Indian government needs to worry about rising cyber-security

The demonetization drive by Indian Prime Minister Narendra Modi struck at a time when banks in the country are still in the process of updating their security architecture for online operations. Now with the cashless motive of the government, more and more people are making use of plastic money and e-wallet which increases the risk of cyber attack all the more. Banking sector thus faces the challenge of fending off cyber attacks in the wake of rising digital transactions.

Paytm, a digital wallet platform, has registered a 435 per cent rise in its traffic and a 1,000 percent jump in online recharges in the two days following a ban on high-value currency bills. Another mobile wallet Ola Money has reported a 1,500 per cent increase in recharges across the 102 cities of its operation since the day.

In today’s tech era, our digital identities are immensely linked to our actual personas.

Last week, a handful of personal and institutional twitter handles and emails were hacked. Cyber fiends also broke into the official website of main opposition party, Congress and hacked the twitter handle of party’s vice-president, Rahul Gandhi. The repeated cyber invasions prompted senior leaders to question digital safety at a time Modi has been urging his fellow citizens to go cashless.

Incidents like this have happened across the world, hackers have been brought to book, hackers have got away.

While people are mostly looking at these as mere Twitter hacks, an intrusion into the virtual social existence and email accounts of a person exposes the personal data as well and it can be an attack on the person’s identity, personality, private life and more dangerously, financial profile.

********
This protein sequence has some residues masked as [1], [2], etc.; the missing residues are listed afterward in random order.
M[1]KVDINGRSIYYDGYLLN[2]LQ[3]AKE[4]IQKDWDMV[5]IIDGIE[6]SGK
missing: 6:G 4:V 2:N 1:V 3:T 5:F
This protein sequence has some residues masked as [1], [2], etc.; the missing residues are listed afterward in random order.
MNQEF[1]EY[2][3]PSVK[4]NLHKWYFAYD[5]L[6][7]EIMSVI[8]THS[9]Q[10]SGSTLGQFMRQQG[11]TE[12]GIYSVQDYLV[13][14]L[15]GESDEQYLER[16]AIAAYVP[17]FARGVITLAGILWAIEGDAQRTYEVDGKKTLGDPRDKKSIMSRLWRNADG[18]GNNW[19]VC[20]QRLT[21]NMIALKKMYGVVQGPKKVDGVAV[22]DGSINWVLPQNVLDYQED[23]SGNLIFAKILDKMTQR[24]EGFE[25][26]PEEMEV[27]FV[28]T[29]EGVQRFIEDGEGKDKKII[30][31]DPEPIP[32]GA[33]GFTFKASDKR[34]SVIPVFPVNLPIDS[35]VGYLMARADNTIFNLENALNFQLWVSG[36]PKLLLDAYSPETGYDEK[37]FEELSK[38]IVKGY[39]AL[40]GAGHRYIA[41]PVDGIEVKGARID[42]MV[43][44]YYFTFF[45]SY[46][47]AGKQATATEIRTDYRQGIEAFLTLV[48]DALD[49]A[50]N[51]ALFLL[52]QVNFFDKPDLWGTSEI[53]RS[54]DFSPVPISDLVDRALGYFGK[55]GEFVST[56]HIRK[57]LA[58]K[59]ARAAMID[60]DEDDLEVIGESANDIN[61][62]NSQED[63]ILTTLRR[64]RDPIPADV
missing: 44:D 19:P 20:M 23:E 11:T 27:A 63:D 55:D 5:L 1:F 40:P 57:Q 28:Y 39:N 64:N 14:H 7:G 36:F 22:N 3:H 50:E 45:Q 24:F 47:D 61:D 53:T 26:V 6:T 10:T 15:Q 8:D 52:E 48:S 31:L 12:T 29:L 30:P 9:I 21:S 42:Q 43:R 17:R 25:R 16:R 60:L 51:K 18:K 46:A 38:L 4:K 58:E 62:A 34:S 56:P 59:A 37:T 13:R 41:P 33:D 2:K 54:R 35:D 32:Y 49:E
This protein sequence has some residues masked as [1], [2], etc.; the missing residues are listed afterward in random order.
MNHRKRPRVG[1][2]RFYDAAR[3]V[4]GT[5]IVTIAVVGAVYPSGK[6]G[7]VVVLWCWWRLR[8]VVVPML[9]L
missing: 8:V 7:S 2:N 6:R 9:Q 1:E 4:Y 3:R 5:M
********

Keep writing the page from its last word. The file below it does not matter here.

While the nation is still not questioning these hacks as a society, it poses a bigger threat to the future of cyber security and it is scary that our society is happy to live with a constant threat to our digital security.

Do we really have a robust banking network spread inclusively in all parts of the country as has been claimed by our finance minister, Arun Jaitley? India still isn’t prepared to imbibe the language of technology in day to day life but the policy has forced people to resort to e-banking mode.

Despite India’s prowess in information technology, a major worry is that most banks and financial institutions have until recently underestimated cyber-security as a threat. Just a simple SMS from a bank stating your bank balance could end up being a key to exploiting you, email access is like opening the entire door.

Data and information security are particularly weak in India. Many firms take months before undertaking the required security upgrades. There is a need to upgrade cyber-security infrastructure as data from the National Crime Record Bureau (NCRB) shows a 69 per cent increase in cyber-crimes in recent years.

To top all the risk is the weak policy of government against cybercrime which needs to be strengthened if Mr Modi really needs to develop India as a strong cashless country. Even misuse of a digital wallet should be dealt with in the toughest way to send a message that cyber security is not something that can be messed with.

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